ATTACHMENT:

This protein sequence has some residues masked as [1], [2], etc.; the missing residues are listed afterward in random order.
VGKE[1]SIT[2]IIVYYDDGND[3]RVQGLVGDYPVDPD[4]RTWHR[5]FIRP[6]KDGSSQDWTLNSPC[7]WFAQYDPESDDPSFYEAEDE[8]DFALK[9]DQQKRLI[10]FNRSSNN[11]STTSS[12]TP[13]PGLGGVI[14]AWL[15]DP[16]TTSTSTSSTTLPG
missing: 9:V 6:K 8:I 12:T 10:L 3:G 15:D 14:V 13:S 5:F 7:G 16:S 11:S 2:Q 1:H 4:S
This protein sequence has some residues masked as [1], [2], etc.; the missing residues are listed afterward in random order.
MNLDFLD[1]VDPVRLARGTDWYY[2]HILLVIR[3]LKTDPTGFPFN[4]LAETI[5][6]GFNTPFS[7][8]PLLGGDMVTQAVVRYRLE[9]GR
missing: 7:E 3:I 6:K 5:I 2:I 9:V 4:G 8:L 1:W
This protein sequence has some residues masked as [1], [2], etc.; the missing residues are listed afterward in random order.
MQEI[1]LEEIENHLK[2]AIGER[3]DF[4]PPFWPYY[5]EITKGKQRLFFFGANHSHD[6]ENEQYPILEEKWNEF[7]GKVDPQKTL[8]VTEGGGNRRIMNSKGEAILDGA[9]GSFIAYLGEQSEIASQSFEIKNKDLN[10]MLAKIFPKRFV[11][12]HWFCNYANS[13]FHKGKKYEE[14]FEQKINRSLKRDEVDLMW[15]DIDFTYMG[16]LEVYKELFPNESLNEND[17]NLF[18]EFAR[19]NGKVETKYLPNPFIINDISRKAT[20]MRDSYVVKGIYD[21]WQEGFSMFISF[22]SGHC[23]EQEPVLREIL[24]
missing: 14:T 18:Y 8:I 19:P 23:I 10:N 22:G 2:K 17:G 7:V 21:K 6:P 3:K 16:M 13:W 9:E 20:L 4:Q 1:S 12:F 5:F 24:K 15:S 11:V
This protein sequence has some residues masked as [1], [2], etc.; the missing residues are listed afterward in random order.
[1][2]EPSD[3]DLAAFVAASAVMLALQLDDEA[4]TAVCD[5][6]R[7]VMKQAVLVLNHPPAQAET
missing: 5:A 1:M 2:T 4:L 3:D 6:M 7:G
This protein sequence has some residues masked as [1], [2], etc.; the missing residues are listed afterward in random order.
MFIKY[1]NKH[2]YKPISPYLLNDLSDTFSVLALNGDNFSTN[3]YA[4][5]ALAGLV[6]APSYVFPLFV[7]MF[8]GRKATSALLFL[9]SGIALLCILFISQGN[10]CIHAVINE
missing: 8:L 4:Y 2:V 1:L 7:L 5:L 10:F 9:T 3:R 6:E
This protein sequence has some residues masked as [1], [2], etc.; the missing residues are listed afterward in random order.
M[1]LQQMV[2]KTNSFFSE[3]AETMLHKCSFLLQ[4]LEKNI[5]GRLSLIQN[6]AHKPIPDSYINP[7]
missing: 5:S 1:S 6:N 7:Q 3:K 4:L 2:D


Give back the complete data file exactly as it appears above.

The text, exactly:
This protein sequence has some residues masked as [1], [2], etc.; the missing residues are listed afterward in random order.
VGKE[1]SIT[2]IIVYYDDGND[3]RVQGLVGDYPVDPD[4]RTWHR[5]FIRP[6]KDGSSQDWTLNSPC[7]WFAQYDPESDDPSFYEAEDE[8]DFALK[9]DQQKRLI[10]FNRSSNN[11]STTSS[12]TP[13]PGLGGVI[14]AWL[15]DP[16]TTSTSTSSTTLPG
missing: 9:V 6:K 8:I 12:T 10:L 3:G 15:D 14:V 13:S 5:F 7:G 16:S 11:S 2:Q 1:H 4:S
This protein sequence has some residues masked as [1], [2], etc.; the missing residues are listed afterward in random order.
MNLDFLD[1]VDPVRLARGTDWYY[2]HILLVIR[3]LKTDPTGFPFN[4]LAETI[5][6]GFNTPFS[7][8]PLLGGDMVTQAVVRYRLE[9]GR
missing: 7:E 3:I 6:K 5:I 2:I 9:V 4:G 8:L 1:W
This protein sequence has some residues masked as [1], [2], etc.; the missing residues are listed afterward in random order.
MQEI[1]LEEIENHLK[2]AIGER[3]DF[4]PPFWPYY[5]EITKGKQRLFFFGANHSHD[6]ENEQYPILEEKWNEF[7]GKVDPQKTL[8]VTEGGGNRRIMNSKGEAILDGA[9]GSFIAYLGEQSEIASQSFEIKNKDLN[10]MLAKIFPKRFV[11][12]HWFCNYANS[13]FHKGKKYEE[14]FEQKINRSLKRDEVDLMW[15]DIDFTYMG[16]LEVYKELFPNESLNEND[17]NLF[18]EFAR[19]NGKVETKYLPNPFIINDISRKAT[20]MRDSYVVKGIYD[21]WQEGFSMFISF[22]SGHC[23]EQEPVLREIL[24]
missing: 14:T 18:Y 8:I 19:P 23:I 10:N 22:G 2:K 17:G 7:V 21:K 6:P 3:K 16:M 13:W 9:E 20:L 4:Q 1:S 12:F 5:F 24:K 15:S 11:V
This protein sequence has some residues masked as [1], [2], etc.; the missing residues are listed afterward in random order.
[1][2]EPSD[3]DLAAFVAASAVMLALQLDDEA[4]TAVCD[5][6]R[7]VMKQAVLVLNHPPAQAET
missing: 5:A 1:M 2:T 4:L 3:D 6:M 7:G
This protein sequence has some residues masked as [1], [2], etc.; the missing residues are listed afterward in random order.
MFIKY[1]NKH[2]YKPISPYLLNDLSDTFSVLALNGDNFSTN[3]YA[4][5]ALAGLV[6]APSYVFPLFV[7]MF[8]GRKATSALLFL[9]SGIALLCILFISQGN[10]CIHAVINE
missing: 8:L 4:Y 2:V 1:L 7:L 5:L 10:F 9:T 3:R 6:E
This protein sequence has some residues masked as [1], [2], etc.; the missing residues are listed afterward in random order.
M[1]LQQMV[2]KTNSFFSE[3]AETMLHKCSFLLQ[4]LEKNI[5]GRLSLIQN[6]AHKPIPDSYINP[7]
missing: 5:S 1:S 6:N 7:Q 3:K 4:L 2:D